Room-temperature superconductivity?

Point out news stories, on the net or in mainstream media, related to polywell fusion.

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ladajo
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Location: North East Coast

Re: Room-temperature superconductivity?

Postby ladajo » Mon Mar 11, 2013 11:45 pm

I also pushed no.
The development of atomic power, though it could confer unimaginable blessings on mankind, is something that is dreaded by the owners of coal mines and oil wells. (Hazlitt)
What I want to do is to look up C. . . . I call him the Forgotten Man. (Sumner)

DeltaV
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Re: Room-temperature superconductivity?

Postby DeltaV » Tue Mar 12, 2013 4:29 pm

Someone also seems to be hacking his web page's hit counter.

It went from ~15000 back to zero recently.

The same thing happened a year or two ago, when it was at ~30000.

krenshala
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Location: Austin, TX, NorAm, Sol III

Re: Room-temperature superconductivity?

Postby krenshala » Tue Mar 12, 2013 4:34 pm

DeltaV wrote:Someone also seems to be hacking his web page's hit counter.

It went from ~15000 back to zero recently.

The same thing happened a year or two ago, when it was at ~30000.

He (or his web admin) could be doing it as well. Counters are usually just a text file on the website, and if someone is cleaning up pages it could get removed either intentionally or accidentally (I've accidentally deleted the counter file for a website aI maintained before; forgot what the file was because I hadn't had to mess with it in over a year). The counter script would then recreate it. This, of course, assumes the script is running on the same webserver as the rest of the site.

This may also be intentional to see how many hits its getting over a certain time period without having to remember what it was at when you started the check and do math. ;)

DeltaV
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Re: Room-temperature superconductivity?

Postby DeltaV » Tue Mar 19, 2013 5:03 pm

Electrons are not enough: Cuprate superconductors defy convention
"This result is telling us that the physics cannot be described by electrons alone," Phillips said. "This means that the cuprates are even weirder than previously thought: Something other than electrons carries the current."

DeltaV
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Postby DeltaV » Tue Apr 16, 2013 4:57 pm

Fermi Surface of the Most Dilute Superconductor

PDF

The origin of superconductivity in bulk SrTiO3 (strontium titanate) is a mystery several decades old.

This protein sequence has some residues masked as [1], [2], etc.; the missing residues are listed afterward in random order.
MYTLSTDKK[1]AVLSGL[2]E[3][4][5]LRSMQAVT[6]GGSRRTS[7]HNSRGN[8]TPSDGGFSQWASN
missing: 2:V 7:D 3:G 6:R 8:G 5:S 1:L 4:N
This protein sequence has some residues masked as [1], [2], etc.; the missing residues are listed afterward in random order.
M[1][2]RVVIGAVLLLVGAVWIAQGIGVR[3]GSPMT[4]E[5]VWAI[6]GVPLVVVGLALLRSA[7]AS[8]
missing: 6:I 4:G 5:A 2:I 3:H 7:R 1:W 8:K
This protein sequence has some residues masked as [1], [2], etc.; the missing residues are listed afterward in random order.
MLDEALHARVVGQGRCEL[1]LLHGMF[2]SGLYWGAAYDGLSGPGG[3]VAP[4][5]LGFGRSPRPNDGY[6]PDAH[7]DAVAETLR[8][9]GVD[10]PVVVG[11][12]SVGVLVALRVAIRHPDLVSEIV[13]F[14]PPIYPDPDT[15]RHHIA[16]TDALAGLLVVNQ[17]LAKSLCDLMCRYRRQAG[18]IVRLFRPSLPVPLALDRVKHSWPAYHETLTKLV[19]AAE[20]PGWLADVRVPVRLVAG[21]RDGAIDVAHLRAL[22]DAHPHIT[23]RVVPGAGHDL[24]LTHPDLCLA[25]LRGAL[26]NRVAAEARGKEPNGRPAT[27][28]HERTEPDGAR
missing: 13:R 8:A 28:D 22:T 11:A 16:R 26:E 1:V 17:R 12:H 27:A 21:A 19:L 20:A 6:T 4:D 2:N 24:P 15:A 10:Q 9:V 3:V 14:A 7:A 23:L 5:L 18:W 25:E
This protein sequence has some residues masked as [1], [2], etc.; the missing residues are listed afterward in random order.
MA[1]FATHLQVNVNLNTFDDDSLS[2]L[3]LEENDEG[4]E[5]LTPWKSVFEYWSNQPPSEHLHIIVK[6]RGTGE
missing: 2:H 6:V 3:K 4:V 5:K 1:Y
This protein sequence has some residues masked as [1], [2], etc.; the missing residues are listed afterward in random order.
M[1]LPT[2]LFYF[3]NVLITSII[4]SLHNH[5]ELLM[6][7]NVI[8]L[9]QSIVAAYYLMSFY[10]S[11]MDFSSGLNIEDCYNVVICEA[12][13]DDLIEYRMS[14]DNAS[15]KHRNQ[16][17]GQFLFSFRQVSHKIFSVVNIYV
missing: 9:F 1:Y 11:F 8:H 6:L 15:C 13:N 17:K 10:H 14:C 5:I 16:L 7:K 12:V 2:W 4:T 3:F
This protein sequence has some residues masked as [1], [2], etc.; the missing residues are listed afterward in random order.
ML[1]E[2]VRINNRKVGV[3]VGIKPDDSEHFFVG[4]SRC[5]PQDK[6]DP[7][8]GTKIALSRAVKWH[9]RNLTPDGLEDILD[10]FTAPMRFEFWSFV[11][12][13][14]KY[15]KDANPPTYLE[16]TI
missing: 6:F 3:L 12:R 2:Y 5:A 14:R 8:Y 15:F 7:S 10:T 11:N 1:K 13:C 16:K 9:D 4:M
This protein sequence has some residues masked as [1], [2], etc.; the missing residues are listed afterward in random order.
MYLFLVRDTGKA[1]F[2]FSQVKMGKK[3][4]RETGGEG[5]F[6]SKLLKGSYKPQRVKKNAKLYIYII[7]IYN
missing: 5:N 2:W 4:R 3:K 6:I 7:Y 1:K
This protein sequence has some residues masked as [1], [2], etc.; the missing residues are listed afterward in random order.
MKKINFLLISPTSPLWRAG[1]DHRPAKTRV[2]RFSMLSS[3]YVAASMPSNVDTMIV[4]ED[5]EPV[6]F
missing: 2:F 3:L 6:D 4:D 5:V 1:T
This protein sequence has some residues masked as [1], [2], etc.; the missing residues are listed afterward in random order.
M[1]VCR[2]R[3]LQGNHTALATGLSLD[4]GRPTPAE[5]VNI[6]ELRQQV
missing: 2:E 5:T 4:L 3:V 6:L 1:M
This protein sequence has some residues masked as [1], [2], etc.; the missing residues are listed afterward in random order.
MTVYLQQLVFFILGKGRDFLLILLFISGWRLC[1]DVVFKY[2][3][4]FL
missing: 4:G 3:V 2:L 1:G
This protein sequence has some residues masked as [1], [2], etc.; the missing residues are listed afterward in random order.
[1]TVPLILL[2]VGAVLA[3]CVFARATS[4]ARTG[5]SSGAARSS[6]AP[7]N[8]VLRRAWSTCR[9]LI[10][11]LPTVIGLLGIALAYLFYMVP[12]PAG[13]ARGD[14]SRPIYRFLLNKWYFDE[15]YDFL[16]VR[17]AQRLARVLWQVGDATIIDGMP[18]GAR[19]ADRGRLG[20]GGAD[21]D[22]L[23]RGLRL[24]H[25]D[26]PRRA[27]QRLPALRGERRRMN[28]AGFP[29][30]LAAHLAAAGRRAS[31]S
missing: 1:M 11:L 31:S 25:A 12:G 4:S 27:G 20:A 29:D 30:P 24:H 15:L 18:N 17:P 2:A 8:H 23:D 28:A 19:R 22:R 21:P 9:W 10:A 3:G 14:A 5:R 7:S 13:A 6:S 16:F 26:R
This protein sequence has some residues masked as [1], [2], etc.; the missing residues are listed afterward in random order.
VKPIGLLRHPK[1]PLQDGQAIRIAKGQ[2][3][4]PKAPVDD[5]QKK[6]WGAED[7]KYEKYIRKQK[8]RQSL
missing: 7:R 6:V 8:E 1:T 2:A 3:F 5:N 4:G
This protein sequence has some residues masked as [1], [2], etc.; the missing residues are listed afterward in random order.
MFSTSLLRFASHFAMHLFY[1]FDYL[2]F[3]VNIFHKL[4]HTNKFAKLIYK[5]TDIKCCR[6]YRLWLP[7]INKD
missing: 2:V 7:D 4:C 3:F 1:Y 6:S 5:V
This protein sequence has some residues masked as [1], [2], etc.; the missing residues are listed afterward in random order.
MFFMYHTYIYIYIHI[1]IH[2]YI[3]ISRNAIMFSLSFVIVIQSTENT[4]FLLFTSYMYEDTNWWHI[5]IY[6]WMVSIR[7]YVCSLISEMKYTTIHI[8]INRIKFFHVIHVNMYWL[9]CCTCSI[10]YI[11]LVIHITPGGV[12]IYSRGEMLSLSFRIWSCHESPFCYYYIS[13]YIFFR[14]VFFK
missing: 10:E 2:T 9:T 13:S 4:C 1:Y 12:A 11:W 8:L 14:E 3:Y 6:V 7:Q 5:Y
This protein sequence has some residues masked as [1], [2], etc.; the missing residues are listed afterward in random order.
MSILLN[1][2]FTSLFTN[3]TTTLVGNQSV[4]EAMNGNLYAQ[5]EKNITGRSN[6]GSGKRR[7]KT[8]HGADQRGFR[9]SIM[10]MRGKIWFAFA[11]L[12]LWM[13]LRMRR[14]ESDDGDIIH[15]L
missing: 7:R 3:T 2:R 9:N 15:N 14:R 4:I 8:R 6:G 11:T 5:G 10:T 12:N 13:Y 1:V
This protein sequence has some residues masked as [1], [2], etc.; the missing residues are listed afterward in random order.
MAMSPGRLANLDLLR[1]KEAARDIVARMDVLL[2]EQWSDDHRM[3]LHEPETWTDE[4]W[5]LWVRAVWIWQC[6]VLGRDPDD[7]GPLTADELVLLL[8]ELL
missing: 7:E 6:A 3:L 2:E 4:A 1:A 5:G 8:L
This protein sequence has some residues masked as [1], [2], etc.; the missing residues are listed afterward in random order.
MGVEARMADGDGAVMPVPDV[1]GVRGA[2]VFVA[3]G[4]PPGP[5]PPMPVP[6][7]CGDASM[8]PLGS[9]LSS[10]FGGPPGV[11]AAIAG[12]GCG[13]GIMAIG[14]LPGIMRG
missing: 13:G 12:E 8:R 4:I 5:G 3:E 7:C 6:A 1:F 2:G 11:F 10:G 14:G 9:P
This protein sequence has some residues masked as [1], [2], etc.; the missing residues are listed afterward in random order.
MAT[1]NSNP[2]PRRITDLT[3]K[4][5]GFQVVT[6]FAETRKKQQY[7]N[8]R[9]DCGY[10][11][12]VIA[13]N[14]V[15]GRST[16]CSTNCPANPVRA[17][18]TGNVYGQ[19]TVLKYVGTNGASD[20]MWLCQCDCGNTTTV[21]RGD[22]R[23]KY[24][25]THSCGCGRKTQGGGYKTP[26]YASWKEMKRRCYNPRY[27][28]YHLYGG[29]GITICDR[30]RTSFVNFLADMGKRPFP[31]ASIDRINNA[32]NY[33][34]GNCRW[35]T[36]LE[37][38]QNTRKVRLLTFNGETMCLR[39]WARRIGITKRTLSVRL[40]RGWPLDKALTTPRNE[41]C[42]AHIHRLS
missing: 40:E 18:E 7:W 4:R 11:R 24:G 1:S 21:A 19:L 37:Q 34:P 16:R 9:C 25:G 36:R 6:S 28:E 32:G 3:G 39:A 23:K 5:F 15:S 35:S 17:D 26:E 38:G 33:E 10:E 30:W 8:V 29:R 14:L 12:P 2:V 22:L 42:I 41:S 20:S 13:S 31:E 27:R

...
In this experimental paper, we find that SrTiO3 is in fact a superconductor with the lowest mobile-charge density currently known in all superconductors—in other words, the most dilute superconductor—and is also a new and interesting candidate for non-BCS-type unconventional superconductors.
...
The mobile electrons in the superconducting SrTiO3 are too slow and too far apart compared to those in conventional superconductors. This poses a serious challenge for the standard BCS pairing scenario, which relies on phonon-induced electron-electron attraction.

These results, which beg for a fundamental theoretical explanation, add new motivations and new information for solving the decade-old puzzle.

Image


Johan, if your theory can solve some of these mysteries, then the physics world will have to show you some new respect.

krenshala
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Re: Room-temperature superconductivity?

Postby krenshala » Tue Apr 16, 2013 5:53 pm

Johan's assertion that superconduction is due to the electrons forming a single standing wave (assuming I'm remembering what he posted correctly ;) ) could definitely explain what this describes.

DeltaV
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Re: Room-temperature superconductivity?

Postby DeltaV » Sun Jul 28, 2013 5:39 pm

http://arxiv.org/pdf/1307.6269v1.pdf
High Temperature Superconductivity: Ineluctable Complexity
The discovery of charge-density-wave order in the high-temperature superconductor YBa2Cu3O6+y places charge order centre stage with superconductivity, suggesting they they are intertwined rather than competing.

Waves? Where have we heard waves? <sarcasm>

DeltaV
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Joined: Mon Oct 12, 2009 5:05 am

Re: Room-temperature superconductivity?

Postby DeltaV » Tue Jul 30, 2013 2:56 pm

Meanwhile, Joe Eck hits 38 C, 100 F.
http://www.superconductors.org/38C_rec.htm

DeltaV
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Re: Room-temperature superconductivity?

Postby DeltaV » Sat Nov 30, 2013 6:45 pm

Er, make that 53C, 127F.


Teemu
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Re: Room-temperature superconductivity?

Postby Teemu » Mon Dec 02, 2013 12:30 pm